Judith KERNS, et al., Plaintiffs-Appellees, v. CATERPILLAR INC., Defendant-Appellant.
This twelve-year-old class action is the latest case in a series of disputes over the vesting of lifetime benefits in collective-bargaining agreements. The plaintiffs here—surviving spouses of employees who retired under a collective-bargaining agreement—sued to obtain free healthcare benefits for life, which they say were promised under the agreement. The district court granted partial summary judgment for the plaintiffs, holding that they were entitled to those benefits. The defendant, Caterpillar, Inc., now appeals that decision, arguing (among other things) that the agreement's language prevented any benefits from vesting. We affirm in part and reverse in part.
In 1998, Caterpillar, a construction-equipment manufacturer, entered into a new collective-bargaining agreement with its workforce, which was represented by United Auto Workers. That agreement included an “Insurance Plan Agreement,” to which the parties attached a “Group Insurance Plan.” The Plan in turn defined the employees’ healthcare and retirement benefits. Section 5 of the Plan stated that, “following the death of a retired Employee,” the company would continue to provide healthcare coverage “for the remainder of his surviving spouse's life without cost.” Plan § 5.15. But the Plan also stated that “[b]enefits in accordance with this Section will be provided ․ for the duration of any Agreement to which this Plan is a part.” Plan § 5.1.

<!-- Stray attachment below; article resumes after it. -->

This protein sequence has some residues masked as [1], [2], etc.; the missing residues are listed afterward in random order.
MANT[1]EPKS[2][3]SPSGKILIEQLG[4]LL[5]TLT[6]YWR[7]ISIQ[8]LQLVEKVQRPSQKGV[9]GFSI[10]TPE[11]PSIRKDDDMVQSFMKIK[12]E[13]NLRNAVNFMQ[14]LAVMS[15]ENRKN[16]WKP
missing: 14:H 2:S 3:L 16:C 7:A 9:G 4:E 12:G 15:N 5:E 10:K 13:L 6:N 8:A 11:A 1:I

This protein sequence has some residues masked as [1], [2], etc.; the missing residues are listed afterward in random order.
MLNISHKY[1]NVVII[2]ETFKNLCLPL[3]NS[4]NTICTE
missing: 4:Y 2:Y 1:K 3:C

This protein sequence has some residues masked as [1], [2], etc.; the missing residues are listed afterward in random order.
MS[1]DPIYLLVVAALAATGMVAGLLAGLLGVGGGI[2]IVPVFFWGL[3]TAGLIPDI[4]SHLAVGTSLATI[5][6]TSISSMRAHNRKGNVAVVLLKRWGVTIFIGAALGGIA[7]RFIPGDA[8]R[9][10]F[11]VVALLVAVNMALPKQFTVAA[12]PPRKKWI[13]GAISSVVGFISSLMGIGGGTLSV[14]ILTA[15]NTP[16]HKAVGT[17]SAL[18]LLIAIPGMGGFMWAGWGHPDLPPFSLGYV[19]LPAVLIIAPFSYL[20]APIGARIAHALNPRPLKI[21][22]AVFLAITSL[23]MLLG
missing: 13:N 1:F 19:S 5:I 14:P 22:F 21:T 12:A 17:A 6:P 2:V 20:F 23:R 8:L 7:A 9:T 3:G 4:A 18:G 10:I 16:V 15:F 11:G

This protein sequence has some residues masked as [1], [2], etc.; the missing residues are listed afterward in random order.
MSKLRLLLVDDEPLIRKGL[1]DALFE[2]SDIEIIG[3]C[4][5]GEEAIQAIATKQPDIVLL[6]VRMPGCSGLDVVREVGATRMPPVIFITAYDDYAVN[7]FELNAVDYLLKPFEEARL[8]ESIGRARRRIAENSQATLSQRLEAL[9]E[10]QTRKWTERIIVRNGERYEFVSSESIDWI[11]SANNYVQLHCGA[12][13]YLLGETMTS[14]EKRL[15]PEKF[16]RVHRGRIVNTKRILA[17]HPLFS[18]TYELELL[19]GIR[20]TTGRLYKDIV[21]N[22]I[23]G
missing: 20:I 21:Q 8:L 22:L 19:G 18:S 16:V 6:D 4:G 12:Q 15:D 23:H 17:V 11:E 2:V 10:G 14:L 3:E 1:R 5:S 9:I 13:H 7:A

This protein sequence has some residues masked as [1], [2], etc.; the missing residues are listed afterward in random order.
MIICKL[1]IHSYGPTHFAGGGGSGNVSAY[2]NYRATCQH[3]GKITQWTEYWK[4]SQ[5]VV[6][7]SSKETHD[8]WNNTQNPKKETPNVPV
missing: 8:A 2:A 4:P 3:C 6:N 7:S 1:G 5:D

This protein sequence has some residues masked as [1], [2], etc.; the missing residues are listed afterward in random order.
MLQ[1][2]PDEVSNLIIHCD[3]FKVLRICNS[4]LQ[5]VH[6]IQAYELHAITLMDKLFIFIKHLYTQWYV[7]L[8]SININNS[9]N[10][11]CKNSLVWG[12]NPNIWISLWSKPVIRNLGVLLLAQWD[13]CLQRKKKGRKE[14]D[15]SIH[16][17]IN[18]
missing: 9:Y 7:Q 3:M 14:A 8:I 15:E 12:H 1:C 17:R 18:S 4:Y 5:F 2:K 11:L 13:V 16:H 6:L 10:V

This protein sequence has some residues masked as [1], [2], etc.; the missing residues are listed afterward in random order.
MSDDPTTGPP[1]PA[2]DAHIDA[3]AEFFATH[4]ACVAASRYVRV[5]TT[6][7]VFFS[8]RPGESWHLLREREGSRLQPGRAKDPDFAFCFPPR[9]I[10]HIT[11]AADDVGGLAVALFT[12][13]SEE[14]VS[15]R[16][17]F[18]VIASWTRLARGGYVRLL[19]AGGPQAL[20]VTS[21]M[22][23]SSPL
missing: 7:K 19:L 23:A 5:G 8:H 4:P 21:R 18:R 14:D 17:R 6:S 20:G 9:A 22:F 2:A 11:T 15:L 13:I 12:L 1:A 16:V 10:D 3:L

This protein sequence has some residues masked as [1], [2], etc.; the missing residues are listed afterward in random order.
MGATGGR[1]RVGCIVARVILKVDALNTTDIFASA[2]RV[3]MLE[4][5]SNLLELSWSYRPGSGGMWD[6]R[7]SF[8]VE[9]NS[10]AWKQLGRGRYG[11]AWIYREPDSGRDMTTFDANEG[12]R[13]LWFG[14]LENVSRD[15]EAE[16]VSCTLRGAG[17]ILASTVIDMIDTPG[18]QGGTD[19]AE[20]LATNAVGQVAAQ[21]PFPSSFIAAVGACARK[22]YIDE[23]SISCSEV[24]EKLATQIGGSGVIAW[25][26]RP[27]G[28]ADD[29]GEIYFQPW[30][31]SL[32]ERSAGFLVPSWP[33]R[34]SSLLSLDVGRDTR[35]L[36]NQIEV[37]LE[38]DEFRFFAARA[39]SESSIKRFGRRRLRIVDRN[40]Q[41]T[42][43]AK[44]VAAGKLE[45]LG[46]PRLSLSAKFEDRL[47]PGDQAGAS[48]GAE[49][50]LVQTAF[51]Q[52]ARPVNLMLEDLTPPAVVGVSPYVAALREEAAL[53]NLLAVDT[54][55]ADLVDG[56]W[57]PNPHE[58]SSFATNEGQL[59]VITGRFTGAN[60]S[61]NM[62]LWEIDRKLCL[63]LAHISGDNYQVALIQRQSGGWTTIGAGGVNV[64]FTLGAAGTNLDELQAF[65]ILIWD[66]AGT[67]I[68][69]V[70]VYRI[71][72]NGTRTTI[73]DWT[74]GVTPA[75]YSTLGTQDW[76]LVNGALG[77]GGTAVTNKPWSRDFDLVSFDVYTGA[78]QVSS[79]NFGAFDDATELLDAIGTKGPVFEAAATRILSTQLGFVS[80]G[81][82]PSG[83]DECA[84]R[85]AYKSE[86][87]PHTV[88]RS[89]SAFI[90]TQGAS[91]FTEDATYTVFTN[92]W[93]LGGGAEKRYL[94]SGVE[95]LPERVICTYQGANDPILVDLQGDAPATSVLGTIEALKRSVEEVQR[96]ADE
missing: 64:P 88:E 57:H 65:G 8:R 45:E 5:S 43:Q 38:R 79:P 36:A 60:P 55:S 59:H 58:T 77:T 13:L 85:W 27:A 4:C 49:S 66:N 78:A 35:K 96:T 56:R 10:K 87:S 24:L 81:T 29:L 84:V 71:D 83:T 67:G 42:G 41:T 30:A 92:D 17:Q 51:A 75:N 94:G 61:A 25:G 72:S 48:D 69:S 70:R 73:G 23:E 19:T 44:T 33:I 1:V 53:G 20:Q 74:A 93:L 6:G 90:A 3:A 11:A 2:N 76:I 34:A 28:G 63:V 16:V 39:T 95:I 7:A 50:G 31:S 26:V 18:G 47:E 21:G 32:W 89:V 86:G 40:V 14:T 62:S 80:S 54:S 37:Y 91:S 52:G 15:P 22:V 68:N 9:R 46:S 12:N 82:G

Caterpillar and the UAW removed that “life without cost” language when they entered into a new collective-bargaining agreement in January 2005. Accordingly, Caterpillar notified the spouses of deceased employees that the company would soon be deducting healthcare premiums from their monthly pension payments. After some of those spouses objected to that change, the company agreed in writing not to charge those premiums to spouses of employees who died before the 2005 agreement took effect—or “actual surviving spouses,” as Caterpillar sometimes calls them here.
This litigation began in 2006. The plaintiffs are surviving spouses of employees who worked for Caterpillar, retired while the 1998 Plan Agreement and Plan were in effect, and have since died. Some of those employees died before the 1998 Plan Agreement terminated in 2005; some died afterward. All the plaintiffs sought injunctive and declaratory relief to the effect that, under the 1998 Agreement and Plan, they have a “vested” entitlement—meaning an entitlement that continues after the expiration of the agreement that gives rise to it—to free healthcare benefits for life.
The district court thereafter certified a single class that included spouses of Caterpillar employees who died while the 1998 Plan Agreement and Plan were in effect, and spouses of employees who died afterward. In 2010 the district court granted partial summary judgment for the plaintiffs, relying in large part on our Yard-Man decision. See Int'l Union, United Auto., Aerospace & Agric. Implement Workers of Am. v. Yard-Man, Inc., 716 F.2d 1476, 1479 (1983). Since then, however, the Supreme Court has emphatically rejected the rule of Yard-Man, which the Court said “plac[es] a thumb on the scale in favor of vested retiree benefits in all collective-bargaining agreements.” M & G Polymers USA, LLC v. Tackett, 574 U.S. 427, 135 S. Ct. 926, 935, 190 L.Ed.2d 809 (2015). Three years later the Court again reversed us in a case where the Court heard echoes of Yard-Man in our opinion. See CNH Indus. N.V. v. Reese, ––– U.S. ––––, 138 S. Ct. 761, 200 L.Ed.2d 1 (2018).
Those decisions prompted Caterpillar to file several motions for reconsideration, which the district court denied. Finally, in March 2018, the district court entered a final judgment. This appeal followed.
We review the district court's grant of summary judgment de novo. Tennial v. United Parcel Serv., Inc., 840 F.3d 292, 301 (6th Cir. 2016).